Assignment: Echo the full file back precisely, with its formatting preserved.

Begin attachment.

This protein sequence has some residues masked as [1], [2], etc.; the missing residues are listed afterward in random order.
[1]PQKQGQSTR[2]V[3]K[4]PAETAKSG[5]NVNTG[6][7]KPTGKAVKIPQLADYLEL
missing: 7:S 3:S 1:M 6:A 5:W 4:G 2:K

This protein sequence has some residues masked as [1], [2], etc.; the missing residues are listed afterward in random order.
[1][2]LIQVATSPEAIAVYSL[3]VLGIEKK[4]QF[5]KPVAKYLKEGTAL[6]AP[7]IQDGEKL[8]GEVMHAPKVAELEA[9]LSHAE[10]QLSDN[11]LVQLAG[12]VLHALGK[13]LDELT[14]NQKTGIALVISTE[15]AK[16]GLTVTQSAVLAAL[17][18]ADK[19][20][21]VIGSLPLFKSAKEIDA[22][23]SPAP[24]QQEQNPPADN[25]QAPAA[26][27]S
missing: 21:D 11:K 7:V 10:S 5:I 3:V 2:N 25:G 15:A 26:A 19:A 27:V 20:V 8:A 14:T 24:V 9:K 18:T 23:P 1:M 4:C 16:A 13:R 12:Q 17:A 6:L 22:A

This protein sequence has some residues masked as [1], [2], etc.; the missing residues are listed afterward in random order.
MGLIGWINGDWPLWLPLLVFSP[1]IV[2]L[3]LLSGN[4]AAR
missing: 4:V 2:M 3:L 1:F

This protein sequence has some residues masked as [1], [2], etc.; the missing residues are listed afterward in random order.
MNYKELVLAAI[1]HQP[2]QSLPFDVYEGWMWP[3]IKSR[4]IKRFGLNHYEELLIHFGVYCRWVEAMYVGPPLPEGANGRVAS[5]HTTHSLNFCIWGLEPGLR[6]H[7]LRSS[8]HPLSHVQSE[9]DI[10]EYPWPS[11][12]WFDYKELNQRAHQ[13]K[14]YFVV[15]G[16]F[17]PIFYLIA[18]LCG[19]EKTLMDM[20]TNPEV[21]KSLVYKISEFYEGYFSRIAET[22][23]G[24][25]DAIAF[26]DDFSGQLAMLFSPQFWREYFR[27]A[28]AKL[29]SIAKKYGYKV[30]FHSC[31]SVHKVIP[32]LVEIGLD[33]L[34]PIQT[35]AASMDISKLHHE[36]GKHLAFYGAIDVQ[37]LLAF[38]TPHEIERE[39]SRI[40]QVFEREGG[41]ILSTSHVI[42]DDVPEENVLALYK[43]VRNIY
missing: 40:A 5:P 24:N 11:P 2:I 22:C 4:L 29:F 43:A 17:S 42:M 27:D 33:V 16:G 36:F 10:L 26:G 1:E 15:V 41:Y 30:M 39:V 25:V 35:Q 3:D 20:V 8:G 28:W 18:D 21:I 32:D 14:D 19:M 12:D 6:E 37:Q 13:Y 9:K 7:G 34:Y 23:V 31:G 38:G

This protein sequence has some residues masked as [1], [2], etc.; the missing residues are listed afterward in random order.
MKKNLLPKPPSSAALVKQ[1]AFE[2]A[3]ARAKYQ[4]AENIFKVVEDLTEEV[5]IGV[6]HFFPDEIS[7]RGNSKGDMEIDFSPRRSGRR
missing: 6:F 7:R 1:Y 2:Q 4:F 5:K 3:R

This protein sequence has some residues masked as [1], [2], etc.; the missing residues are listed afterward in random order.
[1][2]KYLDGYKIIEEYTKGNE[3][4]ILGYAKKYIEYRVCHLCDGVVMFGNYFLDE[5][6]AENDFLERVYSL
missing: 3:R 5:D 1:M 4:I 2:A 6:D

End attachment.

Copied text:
This protein sequence has some residues masked as [1], [2], etc.; the missing residues are listed afterward in random order.
[1]PQKQGQSTR[2]V[3]K[4]PAETAKSG[5]NVNTG[6][7]KPTGKAVKIPQLADYLEL
missing: 7:S 3:S 1:M 6:A 5:W 4:G 2:K

This protein sequence has some residues masked as [1], [2], etc.; the missing residues are listed afterward in random order.
[1][2]LIQVATSPEAIAVYSL[3]VLGIEKK[4]QF[5]KPVAKYLKEGTAL[6]AP[7]IQDGEKL[8]GEVMHAPKVAELEA[9]LSHAE[10]QLSDN[11]LVQLAG[12]VLHALGK[13]LDELT[14]NQKTGIALVISTE[15]AK[16]GLTVTQSAVLAAL[17][18]ADK[19][20][21]VIGSLPLFKSAKEIDA[22][23]SPAP[24]QQEQNPPADN[25]QAPAA[26][27]S
missing: 21:D 11:K 7:V 10:S 5:I 3:V 2:N 25:G 15:A 26:A 19:A 27:V 20:V 8:A 14:T 24:V 9:K 18:T 23:P 1:M 4:C 16:A 13:R 12:Q 17:A 6:L 22:A

This protein sequence has some residues masked as [1], [2], etc.; the missing residues are listed afterward in random order.
MGLIGWINGDWPLWLPLLVFSP[1]IV[2]L[3]LLSGN[4]AAR
missing: 4:V 2:M 3:L 1:F

This protein sequence has some residues masked as [1], [2], etc.; the missing residues are listed afterward in random order.
MNYKELVLAAI[1]HQP[2]QSLPFDVYEGWMWP[3]IKSR[4]IKRFGLNHYEELLIHFGVYCRWVEAMYVGPPLPEGANGRVAS[5]HTTHSLNFCIWGLEPGLR[6]H[7]LRSS[8]HPLSHVQSE[9]DI[10]EYPWPS[11][12]WFDYKELNQRAHQ[13]K[14]YFVV[15]G[16]F[17]PIFYLIA[18]LCG[19]EKTLMDM[20]TNPEV[21]KSLVYKISEFYEGYFSRIAET[22][23]G[24][25]DAIAF[26]DDFSGQLAMLFSPQFWREYFR[27]A[28]AKL[29]SIAKKYGYKV[30]FHSC[31]SVHKVIP[32]LVEIGLD[33]L[34]PIQT[35]AASMDISKLHHE[36]GKHLAFYGAIDVQ[37]LLAF[38]TPHEIERE[39]SRI[40]QVFEREGG[41]ILSTSHVI[42]DDVPEENVLALYK[43]VRNIY
missing: 40:A 5:P 24:N 11:P 2:I 22:C 4:L 29:F 43:A 17:S 42:M 27:D 33:V 16:G 36:F 10:L 26:G 1:E 15:V 41:Y 30:M 39:V 25:V 35:Q 3:D 20:V 8:G 28:W 18:D 21:I 32:D 14:D 19:M 12:D 6:E 37:Q 13:Y 9:K 7:G 34:Y 23:V 31:G 38:G

This protein sequence has some residues masked as [1], [2], etc.; the missing residues are listed afterward in random order.
MKKNLLPKPPSSAALVKQ[1]AFE[2]A[3]ARAKYQ[4]AENIFKVVEDLTEEV[5]IGV[6]HFFPDEIS[7]RGNSKGDMEIDFSPRRSGRR
missing: 6:F 7:R 1:Y 2:Q 4:F 5:K 3:R

This protein sequence has some residues masked as [1], [2], etc.; the missing residues are listed afterward in random order.
[1][2]KYLDGYKIIEEYTKGNE[3][4]ILGYAKKYIEYRVCHLCDGVVMFGNYFLDE[5][6]AENDFLERVYSL
missing: 3:R 5:D 1:M 4:I 2:A 6:D